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Alzheimer’s Treatment with Dimebon

Alzheimer’s researchers have many theories, diverse treatment directions and high hopes for slowing the decline before baby boomers flood the health care system with the disease. Currently, common sense advice from the medical community consists of keeping metabolic syndrome at bay through a healthy diet and exercise. Metabolic syndrome has been implicated in cardiovascular disease and diabetes. In a recent study getting type 2 diabetes in midlife greatly increases a person’s risk factor for Alzheimer’s Disease. Also, psychological studies on loneliness claim that loneliness, social isolation, is a potential precursor to Alzheimer’s Disease. So get out there and mingle! A short while ago, statin drugs to lower cholesterol were all the rage in fending off Alzheimer’s, but they have proven to be a false lead. Some surprising news is on the horizon, from an antihistamine which originated in Russia in the 1980’s, Dimebon.

However, don’t get overly optimistic. Dimebon is not a cure, as it targets symptoms of the disease. So far in clinical trials Dimebon is doing much better than a placebo with positive effects being better at the twelve month period than at six months. This means that the cognitive benefits and functionality last longer and are larger than any of the drugs available today. In a study of the antihistamine Dimebon, Alzheimer's patients with mild to moderate disease continued to show improvements in memory, thinking, and daily and overall functioning. According to Dr. David Hung, CEO of Medivation, the drug company hoping to market Dimebon in 2010, claims, “Early findings suggest that Dimebon may keep the neurons alive and even make sick neurons healthy again.”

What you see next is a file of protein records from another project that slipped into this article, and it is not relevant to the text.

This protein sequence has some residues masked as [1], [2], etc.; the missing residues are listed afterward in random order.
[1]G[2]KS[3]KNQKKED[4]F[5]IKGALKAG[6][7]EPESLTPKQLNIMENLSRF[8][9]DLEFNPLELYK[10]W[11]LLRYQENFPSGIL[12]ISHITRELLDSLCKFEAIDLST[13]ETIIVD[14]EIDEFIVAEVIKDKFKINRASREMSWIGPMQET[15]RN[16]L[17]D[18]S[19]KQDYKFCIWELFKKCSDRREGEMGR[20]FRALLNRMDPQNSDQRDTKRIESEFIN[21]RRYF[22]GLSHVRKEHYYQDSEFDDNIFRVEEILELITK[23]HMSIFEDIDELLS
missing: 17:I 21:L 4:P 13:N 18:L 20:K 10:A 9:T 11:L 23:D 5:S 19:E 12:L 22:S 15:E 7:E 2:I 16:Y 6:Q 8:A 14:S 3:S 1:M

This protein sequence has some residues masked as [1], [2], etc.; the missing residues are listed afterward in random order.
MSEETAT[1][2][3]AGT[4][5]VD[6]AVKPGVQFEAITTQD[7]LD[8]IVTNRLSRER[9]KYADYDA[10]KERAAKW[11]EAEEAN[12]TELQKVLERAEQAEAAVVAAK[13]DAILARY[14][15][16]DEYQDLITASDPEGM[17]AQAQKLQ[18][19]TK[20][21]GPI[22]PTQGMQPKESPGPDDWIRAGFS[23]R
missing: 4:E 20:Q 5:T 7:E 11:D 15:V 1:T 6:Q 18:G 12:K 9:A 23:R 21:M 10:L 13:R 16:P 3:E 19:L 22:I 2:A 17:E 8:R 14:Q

Steven DeKosky, MD, who directs the Alzheimer's Disease Research Center at the University of Pittsburgh and is not involved with the Dimebon research, told WebMD (April 17 2008): "If the Russian findings hold up, that would be a big deal." "There isn't anything out there that works as well as this drug appeared to in that study. But there are still a lot of unanswered questions. We will know more when the phase III international trial is completed."

While Dimebon research is optimistic, I feel like we have been this way before with Aricept, Exelon and Razadyne. Maybe these three drugs slowed the progression of the disease a bit and that’s a big maybe, but essentially they failed to keep the neurons from dying. Meanwhile your best option is aerobic exercise. So get out there and run for your life!
For more information on taking care of yourself (mind and body), read my book, Changing Habits: The Caregivers' Total Workout. To listen to archived radio shows with guest experts visit Turn On Your Inner Light Radio Show







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